over 1 year ago • 1 min
Households in the UK and across Europe are getting squeezed by higher electricity bills, with Russia shrinking the flow of gas that helps generate much of the countries’ power. And the price increases are only expected to get worse.
The chart shows how hard the region has already been hit – with the UK (red line) seeing a 50% rise in electricity costs, compared to last year, and Europe (purple) seeing a 30% rise. Those are far steeper increases than consumers are seeing in Japan (blue) or the US (green). And, to make things worse, Russia recently announced another three-day “maintenance” shutdown of the crucial Nord Stream pipeline.
None of this bodes well for consumers in the UK and Europe who are already contending with lower real wages (with their incomes not keeping pace with overall inflation). More worrying still is the fact that the current increase in electricity prices doesn’t reflect the full extent of what’s to come: households are protected right now by price caps, and those are about to move higher. Meanwhile, industries in Europe and the UK are also in distress, since they’re exposed to “spot”, or market, electricity prices and have seen their profitability take a drastic hit.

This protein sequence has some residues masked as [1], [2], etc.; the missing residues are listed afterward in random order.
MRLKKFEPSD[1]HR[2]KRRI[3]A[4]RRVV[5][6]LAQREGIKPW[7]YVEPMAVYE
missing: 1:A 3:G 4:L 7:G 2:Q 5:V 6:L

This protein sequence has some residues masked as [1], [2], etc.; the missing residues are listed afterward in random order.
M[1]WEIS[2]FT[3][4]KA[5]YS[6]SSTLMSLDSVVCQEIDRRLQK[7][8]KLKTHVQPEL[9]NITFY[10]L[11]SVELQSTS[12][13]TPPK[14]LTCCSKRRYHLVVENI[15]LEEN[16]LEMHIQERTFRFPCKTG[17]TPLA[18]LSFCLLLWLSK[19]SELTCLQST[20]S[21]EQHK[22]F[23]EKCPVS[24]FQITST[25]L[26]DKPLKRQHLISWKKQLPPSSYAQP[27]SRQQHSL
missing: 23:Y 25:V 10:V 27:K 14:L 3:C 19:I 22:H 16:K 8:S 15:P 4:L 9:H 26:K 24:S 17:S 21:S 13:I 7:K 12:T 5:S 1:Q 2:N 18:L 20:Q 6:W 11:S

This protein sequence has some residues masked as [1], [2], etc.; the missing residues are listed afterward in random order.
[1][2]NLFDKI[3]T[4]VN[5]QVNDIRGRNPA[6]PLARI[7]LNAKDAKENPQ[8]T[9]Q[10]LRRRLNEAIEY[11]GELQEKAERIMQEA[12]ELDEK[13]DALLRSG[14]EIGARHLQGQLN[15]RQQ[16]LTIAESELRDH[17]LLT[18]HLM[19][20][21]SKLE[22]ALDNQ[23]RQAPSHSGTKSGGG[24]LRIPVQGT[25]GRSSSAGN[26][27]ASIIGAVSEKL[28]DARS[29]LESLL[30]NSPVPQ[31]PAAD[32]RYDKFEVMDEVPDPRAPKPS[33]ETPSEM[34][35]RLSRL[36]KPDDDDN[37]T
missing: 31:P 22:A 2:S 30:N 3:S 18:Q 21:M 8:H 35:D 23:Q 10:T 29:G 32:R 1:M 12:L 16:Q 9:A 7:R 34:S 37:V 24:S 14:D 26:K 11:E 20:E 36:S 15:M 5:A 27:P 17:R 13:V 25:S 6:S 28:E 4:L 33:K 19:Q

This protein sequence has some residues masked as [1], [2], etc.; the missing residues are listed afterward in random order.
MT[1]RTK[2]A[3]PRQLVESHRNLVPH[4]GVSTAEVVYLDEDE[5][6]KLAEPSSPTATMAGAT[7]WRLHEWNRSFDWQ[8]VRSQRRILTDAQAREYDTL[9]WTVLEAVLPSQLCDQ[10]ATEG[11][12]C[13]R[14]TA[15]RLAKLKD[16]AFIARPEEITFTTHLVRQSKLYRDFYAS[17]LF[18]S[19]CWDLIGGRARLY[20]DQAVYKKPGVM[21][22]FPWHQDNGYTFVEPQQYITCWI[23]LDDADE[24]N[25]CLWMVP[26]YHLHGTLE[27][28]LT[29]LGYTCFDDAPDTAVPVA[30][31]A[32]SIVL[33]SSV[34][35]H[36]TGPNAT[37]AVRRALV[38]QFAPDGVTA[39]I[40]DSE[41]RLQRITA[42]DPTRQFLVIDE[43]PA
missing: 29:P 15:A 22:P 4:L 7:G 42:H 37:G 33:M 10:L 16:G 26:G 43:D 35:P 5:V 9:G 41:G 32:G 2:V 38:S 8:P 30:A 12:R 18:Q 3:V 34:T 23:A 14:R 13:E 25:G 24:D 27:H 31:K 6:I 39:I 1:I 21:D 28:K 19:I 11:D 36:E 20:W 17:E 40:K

For the UK and countries across Europe, the predicament is the same: lower real disposable incomes, higher costs for industries, and the risks of production cutbacks all point toward slower economic growth and stronger inflationary pressures. All this lends further pressure on the UK pound and the euro, which is already at a 20-year low. And while Europe might not look like the best place to invest, you can find other ways to protect your portfolio here.
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